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  • How to achieve a good looking aluminium die casting?

    Discussion in 'Metal casting & moulding' started by GarethW, Mar 9, 2012.

    1. GarethW

      GarethW Chief Clicker Staff Member

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      Currently we shot-blast a texture on our aluminium die castings to make them look nice.

      This does a reasonable job of making the appearance look OK. However, the disadvantage is that if you use too much blasting you get peel, and if you use too little it still looks terrible. It's a fine line.

      Can anyone think of a better process solution to make a die casting look OK?

      IMPORTANT NOTES:
      • It must be a low cost process!
      • It must not involve paint.
      • The surfaces must be electrically conductive afterwards
       
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    3. vic.blackall

      vic.blackall Well-Known Member

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      There are several methods of surface cleaning parts, shot blasting being one of the most aggressive. I would suggest having your aluminium parts Vapour Blasted. This process is is less aggressive and leaves the surface with a satin type sheen.
       
    4. GarethW

      GarethW Chief Clicker Staff Member

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      Hi Vic, thanks for your reply. What's your view on chemical method - chemical polishing perhaps?
       
    5. vic.blackall

      vic.blackall Well-Known Member

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      Hi Gareth, I have not had any experience with chemical polishing processes. I guess that your die cast finish is devoid of any marks, as would be evident in machined parts, if it did I would think that the chemical process would not remove these type of machining marks. A cautionary note that any surface treatments will affect any tolerances that you might want to maintain unless they are masked.
      From memory silicon, is added to aluminium to improve it's flow characteristics when casting, this I believe might give problems with certain chemical surface treatments. I think that you would need to advise the process company as to the chemical composition of the aluminium casting just in case of any adverse chemical effects.
       
    6. GarethW

      GarethW Chief Clicker Staff Member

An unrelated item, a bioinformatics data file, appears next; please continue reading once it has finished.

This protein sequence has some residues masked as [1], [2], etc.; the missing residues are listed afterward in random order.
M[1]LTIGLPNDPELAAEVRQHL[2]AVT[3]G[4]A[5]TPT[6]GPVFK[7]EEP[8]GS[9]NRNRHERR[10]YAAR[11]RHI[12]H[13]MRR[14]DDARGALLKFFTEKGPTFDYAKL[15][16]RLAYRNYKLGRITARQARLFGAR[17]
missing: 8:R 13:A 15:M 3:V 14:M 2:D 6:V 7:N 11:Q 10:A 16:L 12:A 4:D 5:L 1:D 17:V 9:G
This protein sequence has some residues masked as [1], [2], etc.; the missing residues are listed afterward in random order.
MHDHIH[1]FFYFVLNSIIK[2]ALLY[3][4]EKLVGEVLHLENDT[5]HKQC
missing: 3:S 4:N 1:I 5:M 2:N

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      Thanks for the feedback. Yes I agree that the chemical polishing might affect tolerances. It would probably also play havoc with features like screw threads. Masking so many features could be a bit of a nightmare. Chemical polishing does not feel like the way to go for so many reasons, but I thought I'd bring it up anyway.

      Just wish I could think of a few more options....
       
    7. stewlenox

      stewlenox Active Member

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      How about vibratory abrasive finishing, followed by shot burnishing?
       
    8. GarethW

      GarethW Chief Clicker Staff Member

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      Thanks for the suggestion. I'm not that familiar with these processes. Are they relatively common/cheap? How does shot burnishing differ from shot blasting as a process. Is it the same kind of thing but with less abrasive particles?
       
    9. vic.blackall

      vic.blackall Well-Known Member

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      How big are these castings and what are they used for?

      As said before they could be vapour blast and then clear lacquered or if not too large anodized clear, or coloured.
       
    10. stewlenox

      stewlenox Active Member

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      Hi Gareth,
      Shot burnishing is when polished steel shapes are used in a vibratory tumbler, usually with some kind of lubricant like soap and water. They burnish or planish the part by rubbing against it.
      You can get many kinds of abrasive media for these tumblers...everything from ceramic abrasive to rubber bonded shapes. The gun reloading guys use walnut shells to clean their used cartridges prior to reloading.
      Check out the Gesswein company, or Rio Grande Jewelry supply for starters. I'm guessing that a google search will yield more industrial sources.
       
    11. wizardofid

      wizardofid Active Member

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      What process do they use to finish the iPad and the Mac Book Pro?

      Just thought I would jump in with a related question. How do they get the milling marks off the ipad and MacBook Pro shells, AND get such consistency on tight tolerances?
       

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